The research, released by Colgate as part of Oral Health Month, found 75 per cent of 18- to 24-year-olds admitted to skipping brushing their teeth for one day or more, and almost 10 per cent admitted to skipping for over a week.
Five hundred New Zealanders aged 18-plus took part in the online survey, which was conducted in May.
Colgate scientific affairs manager Dr Susan Cartwright said it was concerning young people were neglecting their oral health care, as brushing habits were formed young.
“Too often we don’t take care of our teeth until it’s too late.”
The worst time to skip brushing teeth was before bed, she said.
“During the night, you produce less saliva which makes your mouth a haven for bacteria.”
Oral health educator Deepa Hughes said there was no reason for someone not to brush their teeth for up to a week.
Hughes said young people might assume the effects are avoidable and nothing would happen if they didn’t brush their teeth for a week.
“Because you skip brushing you won’t see the effect immediately apart from the visible tartar and plaque, but not brushing can cause cavities.”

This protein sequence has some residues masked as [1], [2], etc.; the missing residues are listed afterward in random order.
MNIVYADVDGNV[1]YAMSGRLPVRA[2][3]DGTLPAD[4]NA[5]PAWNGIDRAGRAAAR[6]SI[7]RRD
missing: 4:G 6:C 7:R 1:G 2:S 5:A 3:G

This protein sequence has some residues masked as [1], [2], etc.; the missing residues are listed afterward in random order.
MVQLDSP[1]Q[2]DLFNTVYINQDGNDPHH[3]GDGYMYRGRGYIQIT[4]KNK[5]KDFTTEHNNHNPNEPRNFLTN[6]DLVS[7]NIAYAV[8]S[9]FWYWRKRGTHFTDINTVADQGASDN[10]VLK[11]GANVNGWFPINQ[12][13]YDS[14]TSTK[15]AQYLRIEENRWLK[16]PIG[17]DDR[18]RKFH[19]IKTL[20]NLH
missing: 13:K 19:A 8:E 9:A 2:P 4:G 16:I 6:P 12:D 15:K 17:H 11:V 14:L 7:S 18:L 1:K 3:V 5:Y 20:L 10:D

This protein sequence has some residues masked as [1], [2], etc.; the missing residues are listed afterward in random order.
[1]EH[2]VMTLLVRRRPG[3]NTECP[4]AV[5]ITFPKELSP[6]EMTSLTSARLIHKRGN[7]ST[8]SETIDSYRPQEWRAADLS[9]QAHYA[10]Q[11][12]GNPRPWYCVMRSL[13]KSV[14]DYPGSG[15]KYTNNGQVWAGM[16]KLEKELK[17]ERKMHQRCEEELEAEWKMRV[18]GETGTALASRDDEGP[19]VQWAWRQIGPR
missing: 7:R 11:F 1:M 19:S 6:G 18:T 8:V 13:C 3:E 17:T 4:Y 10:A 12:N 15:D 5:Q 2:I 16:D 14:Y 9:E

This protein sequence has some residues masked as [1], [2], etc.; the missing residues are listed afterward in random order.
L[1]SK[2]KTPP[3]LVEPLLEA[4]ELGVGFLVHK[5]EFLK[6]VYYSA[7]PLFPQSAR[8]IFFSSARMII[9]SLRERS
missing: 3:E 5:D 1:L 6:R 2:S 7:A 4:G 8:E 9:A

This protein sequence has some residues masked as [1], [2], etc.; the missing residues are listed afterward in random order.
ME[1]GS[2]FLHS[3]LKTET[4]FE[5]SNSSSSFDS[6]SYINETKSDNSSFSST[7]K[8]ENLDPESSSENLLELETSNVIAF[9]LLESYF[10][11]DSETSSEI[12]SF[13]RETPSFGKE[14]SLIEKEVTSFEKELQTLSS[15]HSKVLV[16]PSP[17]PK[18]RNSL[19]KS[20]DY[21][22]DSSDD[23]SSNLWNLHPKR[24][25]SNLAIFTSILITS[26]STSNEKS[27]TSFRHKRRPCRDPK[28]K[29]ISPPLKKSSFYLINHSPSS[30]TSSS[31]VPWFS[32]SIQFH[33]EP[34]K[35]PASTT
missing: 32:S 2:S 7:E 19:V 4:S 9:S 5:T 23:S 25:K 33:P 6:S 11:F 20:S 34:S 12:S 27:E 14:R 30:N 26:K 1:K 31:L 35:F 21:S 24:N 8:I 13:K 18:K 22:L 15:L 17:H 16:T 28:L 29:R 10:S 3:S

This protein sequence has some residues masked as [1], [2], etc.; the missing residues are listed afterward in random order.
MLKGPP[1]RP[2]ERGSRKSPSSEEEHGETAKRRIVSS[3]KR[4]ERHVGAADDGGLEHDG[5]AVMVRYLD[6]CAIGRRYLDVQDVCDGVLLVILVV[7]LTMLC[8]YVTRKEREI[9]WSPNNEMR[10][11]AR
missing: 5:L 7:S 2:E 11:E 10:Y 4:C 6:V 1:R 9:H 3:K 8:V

She suggested setting a routine for teeth brushing or downloading an app as a reminder.
The study found more than half of the respondents aged over 65 said oral healthcare was “extremely important”, compared to 39 per cent of 18-24 year olds.
It also found Aucklanders had the best oral hygiene routines, with almost 30 per cent brushing, flossing and using mouthwash, compared to 16 per cent of Wellingtonians and Cantabrians.
New Zealand Dental Association chief executive Dr David Crum recommended brushing twice a day with fluoride toothpaste, maintaining a healthy diet and visiting the dentist regularly.
According to the New Zealand Health Survey 2015/2016, 262,000 adult teeth were removed due to tooth decay, an abscess, infection or gum disease.
All can be side effects of not brushing.
The national health survey in 2014/2015 found Maori and Pacific children and adults and those living in the most deprived areas of New Zealand had the highest rate of tooth extractions.
However, New Zealanders were keen to educate their children about oral health, with more than 90 per cent showing children how to brush their teeth.
When it came to pulling out baby teeth, 71 per cent of New Zealanders said they preferred to let them fall out naturally, while seven per cent have tied their child’s tooth to a door and slammed it shut.
Oral Health Month is an annual event run by the New Zealand Dental Association and Colgate in an aim to educate Kiwis about the importance of good oral health.